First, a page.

Who’s chuckling now?

  • “out of touch clique who live and move in a bubble”

    There’s much in what you say about these small ’empires’, Lurig, but I can demonstrate that they’re in touch with kindred spirits in Dublin and Edinburgh. It’s alleged that they leave the bubble to provide ‘clarification’ to certain bidders but why this should be so remains unclear.

  • How some of them are related:

    “GROUP NON-EXECUTIVE CHAIRMAN [of Phoenix Natural Gas]
    SIR GERRY LOUGHRAN KCB,

    Other Current Posts:

    Chairman, Grafton Recruitment
    Chairman Partenaire Limited
    Director, Allied Irish Bank (UK)
    Director, Kellen Acquisitions Limited
    Honorary Professor of Innovation, Queen’s University
    Director, Louvain Institute for Ireland in Europe

    Former post: Head of the Northern Ireland Civil Service, and Secretary to the Executive (Cabinet) until October 2002.

    Other posts: Permanent Secretary Department of Economic Development, with responsibilities for industry, trade, inward investment, employment, training, tourism, energy, equality, consumers interests and corporate regulation.

    Deputy Secretary, Department of the Environment with responsibility for Town and Country Planning and regeneration of Belfast and other urban areas, including the River Lagan.”

  • The Raven

    My personal feeling? That the whole process of public procurement, added to the ability for unsuccessful tenderers to look for redress upon redress means that it has just got completely out of control.

    I have no doubt that there were f**k-ups in this, and other (Nevin) processes. But there are literally hundreds of other procurements from the very large to the very small that go absolutely unhindered.

    The paperwork that goes with them is immense, having seen some of them firsthand. I really think it’s time for a rethink on the process of public procurement.

    Lurig, the Northern Ireland Audit Office has nothing to be proud of, given the £23m (and growing exponentially) that it costs every couple of years. By the way, is it just Stormont or are there other offices, perhaps nearby, that you want to target?

    By the by, and while stating the bleeding obvious, society is an expensive thing to run. We demand more and more from it. And yet, while the NIAO and the PAC rule the roost, expect no innovation from our Departments.

  • Jo

    Lurig

    In fact, promotion boards cascade down through all ranks of the NICS. Further, NICS staff are disadvantaged in terms of annual increments, which, for example are enjoyed by DVLA staff in Swansea but not Coleraine. Though they do the same job.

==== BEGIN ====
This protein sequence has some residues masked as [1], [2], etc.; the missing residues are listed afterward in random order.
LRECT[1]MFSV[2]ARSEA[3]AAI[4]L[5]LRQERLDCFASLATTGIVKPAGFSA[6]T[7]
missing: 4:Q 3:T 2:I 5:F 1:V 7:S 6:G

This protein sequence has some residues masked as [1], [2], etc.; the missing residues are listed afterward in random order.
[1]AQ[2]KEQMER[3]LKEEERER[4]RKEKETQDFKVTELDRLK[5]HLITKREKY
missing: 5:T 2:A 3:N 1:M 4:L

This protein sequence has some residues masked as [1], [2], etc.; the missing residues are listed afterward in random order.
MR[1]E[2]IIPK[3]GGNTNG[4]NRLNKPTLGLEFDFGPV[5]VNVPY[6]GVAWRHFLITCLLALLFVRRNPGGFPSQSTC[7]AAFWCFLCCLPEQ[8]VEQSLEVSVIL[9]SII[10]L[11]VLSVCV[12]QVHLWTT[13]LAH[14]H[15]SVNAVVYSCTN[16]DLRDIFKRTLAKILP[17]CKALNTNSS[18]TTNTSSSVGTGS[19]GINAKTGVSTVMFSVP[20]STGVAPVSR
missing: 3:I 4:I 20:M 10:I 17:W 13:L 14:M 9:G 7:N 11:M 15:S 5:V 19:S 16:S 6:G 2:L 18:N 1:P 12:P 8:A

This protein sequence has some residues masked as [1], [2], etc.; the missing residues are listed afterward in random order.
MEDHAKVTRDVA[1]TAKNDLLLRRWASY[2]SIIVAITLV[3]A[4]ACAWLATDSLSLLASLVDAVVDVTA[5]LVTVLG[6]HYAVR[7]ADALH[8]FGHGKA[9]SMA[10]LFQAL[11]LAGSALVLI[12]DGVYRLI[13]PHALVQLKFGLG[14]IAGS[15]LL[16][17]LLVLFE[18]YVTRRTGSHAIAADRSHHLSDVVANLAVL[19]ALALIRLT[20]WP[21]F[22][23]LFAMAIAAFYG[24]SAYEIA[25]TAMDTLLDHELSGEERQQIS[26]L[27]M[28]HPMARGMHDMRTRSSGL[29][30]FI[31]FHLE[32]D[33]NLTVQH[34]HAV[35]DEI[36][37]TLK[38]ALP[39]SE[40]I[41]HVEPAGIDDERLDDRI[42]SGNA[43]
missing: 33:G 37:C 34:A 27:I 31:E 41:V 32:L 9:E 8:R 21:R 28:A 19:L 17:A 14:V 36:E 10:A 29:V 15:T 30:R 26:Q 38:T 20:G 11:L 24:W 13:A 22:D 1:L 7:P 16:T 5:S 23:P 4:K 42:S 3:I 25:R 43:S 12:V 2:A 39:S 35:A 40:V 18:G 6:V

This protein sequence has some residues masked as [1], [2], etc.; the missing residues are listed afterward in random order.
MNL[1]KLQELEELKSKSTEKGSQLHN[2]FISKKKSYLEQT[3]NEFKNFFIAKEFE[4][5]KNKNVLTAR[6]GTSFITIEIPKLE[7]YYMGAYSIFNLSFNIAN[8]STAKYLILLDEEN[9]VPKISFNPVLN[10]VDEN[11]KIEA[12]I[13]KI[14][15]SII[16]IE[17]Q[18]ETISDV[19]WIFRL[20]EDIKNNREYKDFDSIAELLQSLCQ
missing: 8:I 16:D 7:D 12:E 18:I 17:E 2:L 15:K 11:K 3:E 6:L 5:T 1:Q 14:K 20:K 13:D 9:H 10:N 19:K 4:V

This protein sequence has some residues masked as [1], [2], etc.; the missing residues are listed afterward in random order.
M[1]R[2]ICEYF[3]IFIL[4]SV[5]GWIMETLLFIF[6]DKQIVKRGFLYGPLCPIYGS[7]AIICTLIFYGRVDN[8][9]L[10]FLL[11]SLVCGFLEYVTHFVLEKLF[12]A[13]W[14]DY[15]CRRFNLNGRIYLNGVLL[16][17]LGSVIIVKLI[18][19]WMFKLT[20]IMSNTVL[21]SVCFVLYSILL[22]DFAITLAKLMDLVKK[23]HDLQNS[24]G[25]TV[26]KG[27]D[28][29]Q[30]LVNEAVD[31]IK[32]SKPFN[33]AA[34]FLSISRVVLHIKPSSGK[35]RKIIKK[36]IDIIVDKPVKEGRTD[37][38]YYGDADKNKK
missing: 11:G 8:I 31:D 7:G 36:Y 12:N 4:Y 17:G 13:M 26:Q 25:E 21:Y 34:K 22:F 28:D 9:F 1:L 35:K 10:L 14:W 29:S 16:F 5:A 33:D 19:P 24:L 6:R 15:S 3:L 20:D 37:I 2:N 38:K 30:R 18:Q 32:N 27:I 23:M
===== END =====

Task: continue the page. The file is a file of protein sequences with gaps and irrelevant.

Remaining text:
No-one below the max. rate for their position can now attain that position (defined as the rate for the job) in NI whereas in the UK, progression is associated with experience at grade. So if you see a CS job advertised at £21-28000, you will be paid £21,000 and have that lifted by inflation (or deflation!) You will not, under the present system, ever be paid £28,000.

  • Jo

    Nevin

    You forgot *Grumpy old man* 🙂

  • Jo,

    Horse’s mouth: “It’s very difficult to get information from Civil Servants”.

  • “there were f**k-ups in this”

    More serious allegations have been made, Raven. For example, would you be surprised if a civil service administrator accompanied a tenderer whose errand was to acquire a key item for a service that was to be supplied?

  • The Raven

    I am never surprised when the f**k-up strays beyond the comical and into the monumental…

  • Jo

    Nevin

    FoI, It takes a lot of time but if anything is concealed, woe betide.

  • anon

    Whats the point in even moaning about Civil Service management, it’s been a joke for years and nothing looks to be changing

  • “FoI, It takes a lot of time but if anything is concealed, woe betide.”

    Where’s the woe, Jo?

    A few months ago I put in a request for a document that had been online but was ‘missing in action’ – apart from the HTML version that was in Google cache.

    The initial reaction by DRD was to treat it as an FoI request ie to offer a response within the 20 working day limit.

    When I pointed out that the document had already been in the public domain I got a speedy response: an apology and a copy of the document.

    Have you looked at the DRD website?

    “The Department for Regional Development’s website is experiencing technical difficulties. We are currently providing a reduced service whilst addressing the problem.”

    This ‘problem’ has been there for at least six months!!

  • Driftwood

    LURIG
    Great post 15
    I hope you don’t mind that I copied it and emailed it on to several public sector colleagues who will pretty much go along with your sentiments.
    Likewise Jo’s later post re: increments

    But Turkeys are running the show here and they aint gonna vote for Christmas.